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Paul Scoon was Governor-General of the former British Caribbean colony of Grenada in 1983 when the little group of seven islands, best known for their beaches and their nutmeg, mace and other spices, became the world's No 1 headline. Grenada had been independent, though still a Commonwealth realm, since 1974 and Scoon, a native though UK-educated Grenadian, had been Governor-General since 1978. His was a largely ceremonial role until the events of October 1983 which led to a US invasion ordered by President Ronald Reagan at Scoon's request.

Travel File

Electric travel in France

US seeks more 'safe havens' for Haitians

REJECTED by Panama and Honduras, the US is now looking for a temporary home for Haitian boat-people in countries better known to philatelists than diplomats. Grenada, where the US was recently considering closing its embassy, has agreed to help. So has Antigua.

Cricket / Fifth Test: Hooper needed for right balance: Tony Cozier sees the West Indies attack suffer without the variety of a spinner

RICHIE RICHARDSON and Desmond Haynes are absent, but the West Indies hardly noticed it as Brian Lara did as he pleased. The player the West Indies have missed most in conditions as good for batting as they are - and as they were in Barbados - is in England, being treated for the back injury that kept him out of the series, and hoping to play for Kent in the coming season.

Travel: Picking islands in a sea of plenty: On a recent trip to the Caribbean, Hunter Davies planted his flag on a handful of new discoveries

Just spent two weeks in the Grenadines - not a regiment, islands in the West Indies - adding to my bijou collection of Caribbean countries. All a bit confusing, these Grenadines. St Vincent and the Grenadines, which consists of some 32 islands, is one country. Grenada is another country, but it gives its name to the islands and it does have a couple of its own. Is that clear?

Cricket: Fraser the key to hope of victory: England seek 350 total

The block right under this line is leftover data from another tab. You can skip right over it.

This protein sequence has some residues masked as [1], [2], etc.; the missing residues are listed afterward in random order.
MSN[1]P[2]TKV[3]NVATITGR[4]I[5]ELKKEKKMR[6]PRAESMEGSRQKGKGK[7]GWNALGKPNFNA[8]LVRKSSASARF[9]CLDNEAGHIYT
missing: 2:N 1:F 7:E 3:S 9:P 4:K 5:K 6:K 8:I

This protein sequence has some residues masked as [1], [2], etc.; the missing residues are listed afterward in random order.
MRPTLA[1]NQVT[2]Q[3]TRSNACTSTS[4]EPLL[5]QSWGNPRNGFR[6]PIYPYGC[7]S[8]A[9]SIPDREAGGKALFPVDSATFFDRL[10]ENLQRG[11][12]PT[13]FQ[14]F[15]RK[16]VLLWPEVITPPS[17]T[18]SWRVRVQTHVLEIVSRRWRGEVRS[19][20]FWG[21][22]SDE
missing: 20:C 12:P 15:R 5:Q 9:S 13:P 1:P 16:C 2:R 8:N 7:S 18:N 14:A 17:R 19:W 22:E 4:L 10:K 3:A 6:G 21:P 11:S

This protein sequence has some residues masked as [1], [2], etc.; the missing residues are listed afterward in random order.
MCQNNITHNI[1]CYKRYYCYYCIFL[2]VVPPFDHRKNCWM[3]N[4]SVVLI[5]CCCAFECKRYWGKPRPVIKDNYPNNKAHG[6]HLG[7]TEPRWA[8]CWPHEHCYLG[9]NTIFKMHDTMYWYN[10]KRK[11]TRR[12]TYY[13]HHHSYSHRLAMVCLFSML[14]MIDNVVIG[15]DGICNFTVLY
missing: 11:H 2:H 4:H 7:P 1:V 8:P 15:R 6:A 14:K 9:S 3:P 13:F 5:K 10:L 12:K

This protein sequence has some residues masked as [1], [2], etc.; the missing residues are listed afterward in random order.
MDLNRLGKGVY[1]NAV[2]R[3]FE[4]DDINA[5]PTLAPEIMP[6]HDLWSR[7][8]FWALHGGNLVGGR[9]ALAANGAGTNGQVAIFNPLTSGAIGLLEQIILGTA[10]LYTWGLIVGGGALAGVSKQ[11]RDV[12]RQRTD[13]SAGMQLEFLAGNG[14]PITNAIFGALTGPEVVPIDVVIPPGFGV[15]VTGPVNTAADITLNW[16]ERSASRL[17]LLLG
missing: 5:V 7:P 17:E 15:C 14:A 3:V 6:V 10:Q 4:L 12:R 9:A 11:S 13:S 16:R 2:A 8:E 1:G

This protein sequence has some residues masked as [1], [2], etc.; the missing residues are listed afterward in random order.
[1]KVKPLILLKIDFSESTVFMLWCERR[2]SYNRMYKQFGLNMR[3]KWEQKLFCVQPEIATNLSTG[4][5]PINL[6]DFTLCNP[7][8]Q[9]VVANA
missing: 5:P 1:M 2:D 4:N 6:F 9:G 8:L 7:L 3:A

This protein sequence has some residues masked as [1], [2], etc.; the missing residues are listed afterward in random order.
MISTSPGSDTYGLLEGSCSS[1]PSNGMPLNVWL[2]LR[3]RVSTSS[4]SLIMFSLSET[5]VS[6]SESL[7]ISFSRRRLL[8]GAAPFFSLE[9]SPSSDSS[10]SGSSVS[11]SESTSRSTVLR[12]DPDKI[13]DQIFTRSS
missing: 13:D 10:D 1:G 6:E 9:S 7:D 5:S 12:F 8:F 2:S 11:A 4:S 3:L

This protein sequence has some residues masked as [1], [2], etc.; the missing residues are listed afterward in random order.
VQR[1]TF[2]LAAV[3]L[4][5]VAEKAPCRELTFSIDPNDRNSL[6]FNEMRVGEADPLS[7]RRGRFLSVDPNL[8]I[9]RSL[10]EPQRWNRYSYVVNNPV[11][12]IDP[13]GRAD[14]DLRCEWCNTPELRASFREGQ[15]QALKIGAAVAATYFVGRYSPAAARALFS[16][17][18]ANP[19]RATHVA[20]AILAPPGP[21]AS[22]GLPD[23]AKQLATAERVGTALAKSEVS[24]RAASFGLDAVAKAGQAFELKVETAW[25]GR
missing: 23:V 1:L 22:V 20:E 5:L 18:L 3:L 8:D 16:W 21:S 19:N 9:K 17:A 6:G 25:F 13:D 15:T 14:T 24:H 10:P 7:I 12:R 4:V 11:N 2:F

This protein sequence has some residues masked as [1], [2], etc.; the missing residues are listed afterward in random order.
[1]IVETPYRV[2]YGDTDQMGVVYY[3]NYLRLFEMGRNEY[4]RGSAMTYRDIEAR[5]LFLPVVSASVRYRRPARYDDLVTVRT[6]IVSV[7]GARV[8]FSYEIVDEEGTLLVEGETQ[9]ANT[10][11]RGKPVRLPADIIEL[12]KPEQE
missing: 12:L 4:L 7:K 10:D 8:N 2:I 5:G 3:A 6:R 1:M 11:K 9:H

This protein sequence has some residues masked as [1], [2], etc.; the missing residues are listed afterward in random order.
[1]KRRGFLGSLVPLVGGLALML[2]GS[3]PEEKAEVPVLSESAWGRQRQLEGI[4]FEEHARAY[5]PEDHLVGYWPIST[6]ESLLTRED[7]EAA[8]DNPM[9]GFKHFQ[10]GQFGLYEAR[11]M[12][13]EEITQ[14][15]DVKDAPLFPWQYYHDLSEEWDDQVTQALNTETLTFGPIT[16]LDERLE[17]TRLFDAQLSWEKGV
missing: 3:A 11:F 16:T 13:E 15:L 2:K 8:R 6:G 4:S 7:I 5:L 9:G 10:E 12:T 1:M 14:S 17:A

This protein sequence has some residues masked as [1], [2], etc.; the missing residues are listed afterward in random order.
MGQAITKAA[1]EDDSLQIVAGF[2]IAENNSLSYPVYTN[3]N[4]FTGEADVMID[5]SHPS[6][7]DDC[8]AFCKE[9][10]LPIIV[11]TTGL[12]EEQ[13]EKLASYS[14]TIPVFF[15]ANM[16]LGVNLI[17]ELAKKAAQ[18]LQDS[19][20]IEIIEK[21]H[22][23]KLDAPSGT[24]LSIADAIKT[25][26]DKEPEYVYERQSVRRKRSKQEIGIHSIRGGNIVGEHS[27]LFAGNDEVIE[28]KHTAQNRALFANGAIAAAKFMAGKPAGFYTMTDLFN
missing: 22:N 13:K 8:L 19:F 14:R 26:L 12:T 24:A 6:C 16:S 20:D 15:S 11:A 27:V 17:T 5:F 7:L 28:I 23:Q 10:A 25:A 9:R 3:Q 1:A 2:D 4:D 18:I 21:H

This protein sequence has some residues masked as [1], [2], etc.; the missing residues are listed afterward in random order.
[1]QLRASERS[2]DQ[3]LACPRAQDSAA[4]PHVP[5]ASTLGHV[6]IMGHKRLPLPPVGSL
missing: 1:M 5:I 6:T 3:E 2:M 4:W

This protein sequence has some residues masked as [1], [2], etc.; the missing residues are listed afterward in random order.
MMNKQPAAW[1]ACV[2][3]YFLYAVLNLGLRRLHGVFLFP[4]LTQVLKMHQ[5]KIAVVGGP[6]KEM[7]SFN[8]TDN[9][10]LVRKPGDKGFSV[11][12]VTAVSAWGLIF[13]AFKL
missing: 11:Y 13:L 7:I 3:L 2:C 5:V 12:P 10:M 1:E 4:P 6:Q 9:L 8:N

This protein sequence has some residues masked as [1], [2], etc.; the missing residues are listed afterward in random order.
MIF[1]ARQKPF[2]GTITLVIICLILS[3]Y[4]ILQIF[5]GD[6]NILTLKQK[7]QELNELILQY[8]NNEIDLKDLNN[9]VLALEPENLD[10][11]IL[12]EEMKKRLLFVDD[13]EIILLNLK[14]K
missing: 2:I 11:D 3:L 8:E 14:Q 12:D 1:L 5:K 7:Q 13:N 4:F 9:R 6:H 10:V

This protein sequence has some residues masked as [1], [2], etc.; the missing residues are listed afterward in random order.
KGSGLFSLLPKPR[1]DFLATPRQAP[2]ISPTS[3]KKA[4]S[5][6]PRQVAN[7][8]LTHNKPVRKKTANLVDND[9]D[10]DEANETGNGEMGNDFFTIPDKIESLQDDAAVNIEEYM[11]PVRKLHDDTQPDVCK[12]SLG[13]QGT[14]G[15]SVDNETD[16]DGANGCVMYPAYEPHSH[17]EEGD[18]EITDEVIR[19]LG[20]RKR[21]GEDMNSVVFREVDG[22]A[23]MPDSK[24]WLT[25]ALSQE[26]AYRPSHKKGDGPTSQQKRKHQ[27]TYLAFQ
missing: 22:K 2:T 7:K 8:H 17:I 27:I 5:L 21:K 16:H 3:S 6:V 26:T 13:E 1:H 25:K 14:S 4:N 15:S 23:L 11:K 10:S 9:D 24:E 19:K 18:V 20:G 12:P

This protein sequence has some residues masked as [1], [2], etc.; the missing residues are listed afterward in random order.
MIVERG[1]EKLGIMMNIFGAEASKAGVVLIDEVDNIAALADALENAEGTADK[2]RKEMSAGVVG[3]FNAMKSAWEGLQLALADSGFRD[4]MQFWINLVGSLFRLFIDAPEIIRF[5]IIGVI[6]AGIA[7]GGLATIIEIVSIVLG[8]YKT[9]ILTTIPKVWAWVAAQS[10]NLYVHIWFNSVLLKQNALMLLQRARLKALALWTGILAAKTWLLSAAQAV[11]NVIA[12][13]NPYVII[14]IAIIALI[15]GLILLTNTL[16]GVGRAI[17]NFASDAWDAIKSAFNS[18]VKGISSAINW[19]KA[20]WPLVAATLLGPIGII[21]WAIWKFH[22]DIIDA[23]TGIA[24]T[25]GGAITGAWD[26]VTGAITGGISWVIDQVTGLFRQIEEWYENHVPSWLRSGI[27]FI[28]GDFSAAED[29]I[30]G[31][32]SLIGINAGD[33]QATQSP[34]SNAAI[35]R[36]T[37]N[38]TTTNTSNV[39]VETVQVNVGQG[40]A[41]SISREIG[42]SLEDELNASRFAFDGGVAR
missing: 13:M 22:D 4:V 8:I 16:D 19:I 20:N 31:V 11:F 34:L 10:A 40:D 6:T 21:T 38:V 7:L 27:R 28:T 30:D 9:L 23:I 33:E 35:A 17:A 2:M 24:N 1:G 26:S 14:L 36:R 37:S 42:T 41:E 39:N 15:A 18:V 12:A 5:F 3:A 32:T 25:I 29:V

ENGLAND have made such a remarkable comeback from the trauma of their 46 all out in Trinidad that it is enough to make regular watchers break out into a cold sweat. If it is at all possible to make a total porridge out of a second-innings lead of 222 with seven wickets and two days in hand, they are undoubtedly the one side capable of pulling it off.

Cricket: England enter least promising arena for revival: Atherton questions the attitude of some players and looks for greater commitment from dispirited tourists in the fourth Test, which starts today

There are still two weeks and two Test matches in which to salvage something from the wreckage, but England may be too badly drained to respond. The island paradise bit tends to lose its appeal when you are getting totally stuffed, and in terms of remaining focused on the job England are now in closer mental touch with the snug bar at the Plough and Firkin than the dressing-room at the Kensington Oval.

Cricket: Malcom's Test target

DEVON MALCOLM believes he is ready to play in the fourth Test against the West Indies starting in Bridgetown tomorrow. Whether Mike Atherton and his fellow England selectors concur is another matter.

Cricket: England batting in Grenada

England losing their last six wickets for 18 runs yesterday to finish on 319 in their first innings of a four-day match against the West Indies Board XI at Queen's Park, Grenada.

Cricket: No holiday for beached England: Test for returning Malcolm's knee comes against a batting line-up that is quite capable of thrashing any attack

AT THIS stage of England's disintegrating tour, it does not so much resemble a visit to Grenada, a golden-beached Caribbean island, as Granada, a service station on the M6. Having almost been cleaned up by a 20-ton juggernaut, England have spotted an 'Ambrose kills - take a break' notice, and pulled in for a leg-stretch and a pot of tea.

BOOK REVIEW / Sevens above: the nightmare explodes: 'Swimming in the Volcano' - Bob Shacochis: Picador, 15.99 pounds

MAKE a dot in the sea; magnify it to a workable size; populate and outfit it. Is there anything more alluring to the world-builder than an island state, a tropical one at that? This one is called St Catherine, and it features beach bars, slums, an aid community, fishermen, government corruption and political rivalry, insanity, a retreat for decadent rock stars, and, of course, the symbolic volcano above it all. The date is 1977, the numerologically ominous year when, in the song of the Jamaican group Culture, the two sevens clashed.

History haunts Clinton over Bosnia

FROM Vietnam to the Holocaust, historical ghosts haunt President Bill Clinton as he agonises over possible United States military intervention in Bosnia. But perhaps none more so than those of arguably the most tumultuous foreign policy week of Ronald Reagan's first term.

Cricket: Wasim feeling the demands of command post: West Indies' stunning first Test victory has given them a psychological edge over the tourists and their captain

AFETR less than three months in office, Wasim Akram, international cricket's newest and youngest captain, has suddenly been confronted with a crisis.

Cricket: Wasim and Waqar prepare to weave their magic: Pitch conditions should suit Pakistan's balanced bowling attack in the first Test of an eagerly anticipated series against the West Indies

FINALLY persuaded to proceed with their West Indies tour, Pakistan's embattled, and still embittered, cricketers will find welcome solace in the support and the conditions likely to greet them in the first Test starting here today.
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